Who does this kid think he's trick or treating with?  An amateur? I opened my bag, pulled out a roll of packing tape and had him patched up in no time!

Cameron got quite a bit of attention for his unique costume and on the way home he gave a satisfied sigh.  "Well," he said, "I think my costume was a big success!"

Saturday, October 31, 2009

If at first you don't succeed . . .

Recently, I opened Cameron's school bag and found this drawing.  "Cameron, what's this?" I asked.  I was pretty sure it was either the Death Star or some kind of Jedi fight scene or maybe a Lego Power Miners.

"Oh, that's my plan for the sand box," Cameron answered.

For weeks, Cameron has been reporting on the progress of The Great Sand Box Dig.  He and his friends have been foiled by rain, by girls stepping on their tunnels, by youngest groupers dumping sand in precisely constructed ditches.  But they don't let it get them down.  They keep digging.  Because as you can plainly see in the below diagram, it's gonna be really cool.  I'm talking tunnels and trenches and holes that reach the center of the earth kind of cool.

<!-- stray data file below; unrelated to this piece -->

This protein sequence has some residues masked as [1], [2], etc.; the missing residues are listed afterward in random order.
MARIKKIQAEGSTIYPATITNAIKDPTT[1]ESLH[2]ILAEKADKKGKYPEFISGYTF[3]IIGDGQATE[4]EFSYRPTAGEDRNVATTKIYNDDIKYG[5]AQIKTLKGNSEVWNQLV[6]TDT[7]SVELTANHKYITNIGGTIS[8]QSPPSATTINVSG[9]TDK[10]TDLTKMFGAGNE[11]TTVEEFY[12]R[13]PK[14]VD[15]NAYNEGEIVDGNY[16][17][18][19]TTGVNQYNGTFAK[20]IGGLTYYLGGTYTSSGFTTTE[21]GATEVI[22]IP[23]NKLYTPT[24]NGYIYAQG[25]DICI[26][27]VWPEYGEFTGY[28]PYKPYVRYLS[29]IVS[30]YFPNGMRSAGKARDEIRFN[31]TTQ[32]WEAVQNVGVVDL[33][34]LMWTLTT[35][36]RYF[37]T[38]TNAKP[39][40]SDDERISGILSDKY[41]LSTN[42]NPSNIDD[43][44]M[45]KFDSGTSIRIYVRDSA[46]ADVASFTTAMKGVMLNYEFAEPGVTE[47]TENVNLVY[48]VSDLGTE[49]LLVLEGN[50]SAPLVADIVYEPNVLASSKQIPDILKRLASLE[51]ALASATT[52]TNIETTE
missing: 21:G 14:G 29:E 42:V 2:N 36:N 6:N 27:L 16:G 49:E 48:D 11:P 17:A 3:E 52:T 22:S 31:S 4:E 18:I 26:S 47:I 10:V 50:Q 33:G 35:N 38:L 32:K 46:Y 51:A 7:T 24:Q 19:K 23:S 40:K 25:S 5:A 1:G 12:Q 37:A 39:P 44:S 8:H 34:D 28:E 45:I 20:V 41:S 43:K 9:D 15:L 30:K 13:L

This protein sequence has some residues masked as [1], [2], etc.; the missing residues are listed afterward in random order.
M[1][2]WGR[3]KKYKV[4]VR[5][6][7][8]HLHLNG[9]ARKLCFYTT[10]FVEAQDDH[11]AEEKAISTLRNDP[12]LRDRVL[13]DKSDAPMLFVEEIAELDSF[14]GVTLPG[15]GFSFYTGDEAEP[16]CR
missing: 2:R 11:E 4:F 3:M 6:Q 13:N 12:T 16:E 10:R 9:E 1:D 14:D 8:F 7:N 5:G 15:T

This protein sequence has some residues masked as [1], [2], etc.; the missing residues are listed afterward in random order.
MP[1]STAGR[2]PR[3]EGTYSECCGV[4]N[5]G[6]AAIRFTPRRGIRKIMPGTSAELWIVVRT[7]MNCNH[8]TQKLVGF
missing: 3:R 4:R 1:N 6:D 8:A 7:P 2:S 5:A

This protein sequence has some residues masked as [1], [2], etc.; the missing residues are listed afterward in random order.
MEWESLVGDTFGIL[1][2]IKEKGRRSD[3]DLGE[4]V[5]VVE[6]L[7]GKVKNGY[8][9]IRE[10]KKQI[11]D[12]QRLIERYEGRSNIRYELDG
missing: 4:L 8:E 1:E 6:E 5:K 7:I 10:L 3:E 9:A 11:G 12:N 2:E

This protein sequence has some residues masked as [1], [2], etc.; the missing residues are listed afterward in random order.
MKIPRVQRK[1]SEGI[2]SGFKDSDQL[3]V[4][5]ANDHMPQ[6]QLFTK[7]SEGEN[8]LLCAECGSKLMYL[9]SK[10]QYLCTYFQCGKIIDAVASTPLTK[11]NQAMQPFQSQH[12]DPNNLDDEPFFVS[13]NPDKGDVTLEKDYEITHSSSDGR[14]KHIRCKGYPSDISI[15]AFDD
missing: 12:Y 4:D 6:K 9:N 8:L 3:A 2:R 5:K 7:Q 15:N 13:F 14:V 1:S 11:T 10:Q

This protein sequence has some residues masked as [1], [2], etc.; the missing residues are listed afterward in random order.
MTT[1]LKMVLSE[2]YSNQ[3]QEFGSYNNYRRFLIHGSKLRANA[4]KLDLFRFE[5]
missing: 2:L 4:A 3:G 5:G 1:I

Cameron carefully explained the plan to me and then pointed to the red squiggles at the top of the page.  "See these?  These are two of the classrooms.  Not MY classroom, the other classrooms.  And they're red because they're on fire."

He said this very casually, which I found that much more disturbing.  After some discussion, this element of the plan seems to merely be a flair for the dramatic rather than a cry for help or a need to contact the school psychologist.  I mean, when you spend most of your time drawing Star Wars scenes, you need something to spice up a boring-looking plan.  Additionally, fire gives the tunnel system purpose.  I mean, let's say the classrooms are on fire and you flee to the playground?  Wouldn't you be glad that someone had planned ahead and dug escape tunnels to the center of the earth for you?